As sociologists who study disasters, we have listened to and learned from hundreds of disaster-affected children over the past 15 years.1Austin, TX: University of Texas Press, 2015More Info → We have consistently found that during times of crisis, children want to help. When they are given the opportunity, there are many things that they can do to support adults, other children, and themselves. We are now seeing evidence of this in the Covid-19 pandemic as well, although there has been little public discussion of it.

“Opening up opportunities for children to get involved can make a tremendous difference to their recovery by increasing feelings of solidarity, empowerment, and interconnection.”

Children—and here we are speaking of young people under the age of 18—have enormous and often untapped capacities. Their considerable strengths could serve as a significant resource for families and communities and there is increasing evidence from the field that documents the important actions young people have taken before, during, and after disasters to help themselves and others. Opening up opportunities for children to get involved can make a tremendous difference to their recovery by increasing feelings of solidarity, empowerment, and interconnection. Still, the knowledge, creativity, energy, enthusiasm, and social networks that children have to offer could be better used.

Children in disasters: From Katrina to Covid-19

Consider, for example, children’s contributions after Hurricane Katrina.2Lori Peek et al., “Children Take Charge: Helping Behaviors and Organized Action Among Young People After Hurricane Katrina,” in Bottom-up Responses to Crisis, eds. Stefanie Haeffele and Virgil Henry Storr (Palgrave Macmillan, 2020). Drawing from a dataset of 108 news articles published in the 10-year period following the storm (2005–2015), research revealed that the media covered six primary ways that children helped after Katrina: (1) raising money; (2) collecting material goods for children and adult survivors; (3) developing programs to raise awareness of the disaster; (4) assisting with restoration or rebuilding activities; (5) raising the spirits of others and supporting emotional health; and (6) creating new organizations to help with the aftermath of Katrina and future disasters.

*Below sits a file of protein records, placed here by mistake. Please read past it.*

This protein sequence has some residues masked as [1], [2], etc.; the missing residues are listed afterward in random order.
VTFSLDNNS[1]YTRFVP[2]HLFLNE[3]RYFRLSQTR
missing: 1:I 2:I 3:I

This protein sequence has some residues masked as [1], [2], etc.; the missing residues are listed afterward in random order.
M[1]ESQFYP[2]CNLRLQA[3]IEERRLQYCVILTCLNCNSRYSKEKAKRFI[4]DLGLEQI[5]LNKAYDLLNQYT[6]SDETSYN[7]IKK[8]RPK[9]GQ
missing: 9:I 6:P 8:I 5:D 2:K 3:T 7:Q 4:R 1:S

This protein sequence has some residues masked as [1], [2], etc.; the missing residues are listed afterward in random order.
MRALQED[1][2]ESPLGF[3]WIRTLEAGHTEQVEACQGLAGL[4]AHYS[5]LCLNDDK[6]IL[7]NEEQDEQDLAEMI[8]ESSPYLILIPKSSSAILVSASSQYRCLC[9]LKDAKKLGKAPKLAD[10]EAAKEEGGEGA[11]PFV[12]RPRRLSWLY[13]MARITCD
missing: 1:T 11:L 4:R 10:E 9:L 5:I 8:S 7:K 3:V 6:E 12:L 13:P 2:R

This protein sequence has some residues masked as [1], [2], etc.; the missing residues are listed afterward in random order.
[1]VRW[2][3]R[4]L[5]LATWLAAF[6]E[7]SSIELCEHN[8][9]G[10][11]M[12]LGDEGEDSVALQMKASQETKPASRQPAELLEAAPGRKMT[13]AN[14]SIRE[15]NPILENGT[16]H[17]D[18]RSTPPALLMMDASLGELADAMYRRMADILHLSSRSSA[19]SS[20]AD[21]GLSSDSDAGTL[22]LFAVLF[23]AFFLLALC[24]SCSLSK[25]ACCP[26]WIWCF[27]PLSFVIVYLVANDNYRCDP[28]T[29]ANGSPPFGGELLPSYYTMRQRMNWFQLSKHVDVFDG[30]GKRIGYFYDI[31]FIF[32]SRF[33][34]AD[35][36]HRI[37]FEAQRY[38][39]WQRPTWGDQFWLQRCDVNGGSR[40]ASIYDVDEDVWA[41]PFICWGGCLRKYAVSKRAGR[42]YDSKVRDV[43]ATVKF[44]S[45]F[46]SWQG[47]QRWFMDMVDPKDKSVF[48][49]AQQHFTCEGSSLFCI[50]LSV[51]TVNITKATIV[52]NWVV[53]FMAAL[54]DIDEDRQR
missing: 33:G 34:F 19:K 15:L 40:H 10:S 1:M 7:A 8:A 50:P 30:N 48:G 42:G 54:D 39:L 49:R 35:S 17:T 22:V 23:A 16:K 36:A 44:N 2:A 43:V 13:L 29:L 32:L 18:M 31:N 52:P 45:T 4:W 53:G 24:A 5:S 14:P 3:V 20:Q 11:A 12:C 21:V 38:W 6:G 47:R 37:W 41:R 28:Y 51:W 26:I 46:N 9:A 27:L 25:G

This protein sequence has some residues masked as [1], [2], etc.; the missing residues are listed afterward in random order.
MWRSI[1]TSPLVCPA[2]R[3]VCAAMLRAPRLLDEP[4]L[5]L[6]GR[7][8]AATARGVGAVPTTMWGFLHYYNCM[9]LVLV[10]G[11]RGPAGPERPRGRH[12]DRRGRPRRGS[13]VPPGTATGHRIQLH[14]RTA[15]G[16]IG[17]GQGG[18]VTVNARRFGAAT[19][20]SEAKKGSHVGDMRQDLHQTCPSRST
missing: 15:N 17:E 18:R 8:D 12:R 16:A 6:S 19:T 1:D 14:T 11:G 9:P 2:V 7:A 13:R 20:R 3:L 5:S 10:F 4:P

According to the available news coverage, children donated or raised more than $471 million dollars after Katrina. They also helped generate more than 14,000 toy donations and collected more than 23,000 new and used books and 400 new reading kits. Necessities gathered included 200 toiletry kits; a trailer full of bottled water; two truckloads of clothing; 500 hams for the holidays; 2,000 meals; and 130 bricks for rebuilding. Children also volunteered and gave their labor and time. As astonishing as some of these figures are, it is also worth remembering that these numbers only capture what was published in media accounts—young people undoubtedly did far more. While this research points to children’s agency, it also shows how young people, like adults, are assisting with disaster response and recovery through acts of charity as the broader social safety net meant to protect the public during times of crisis continues to fray.

Children have been making contributions during the pandemic, as well. For example, in New Hampshire, children have participated in many activities. At the prompting of teachers, who recognized that it is impossible for children to do web-based learning all day long, children raised funds for local food pantries, made masks for healthcare workers, and helped parents with chores and caregiving duties for younger siblings. In Colorado, an adolescent girl wrote a book with her grandmother about the pandemic and the importance of staying connected even while under stay-at-home orders. In Kentucky, a youth-led volunteer group started tutoring local students, as well as students across the country. Christopher Head, the founder of the volunteer group, MobileServe, said, “A lot of kids, when they’re asked to help, they step up and they’re hoping even more follow suit.”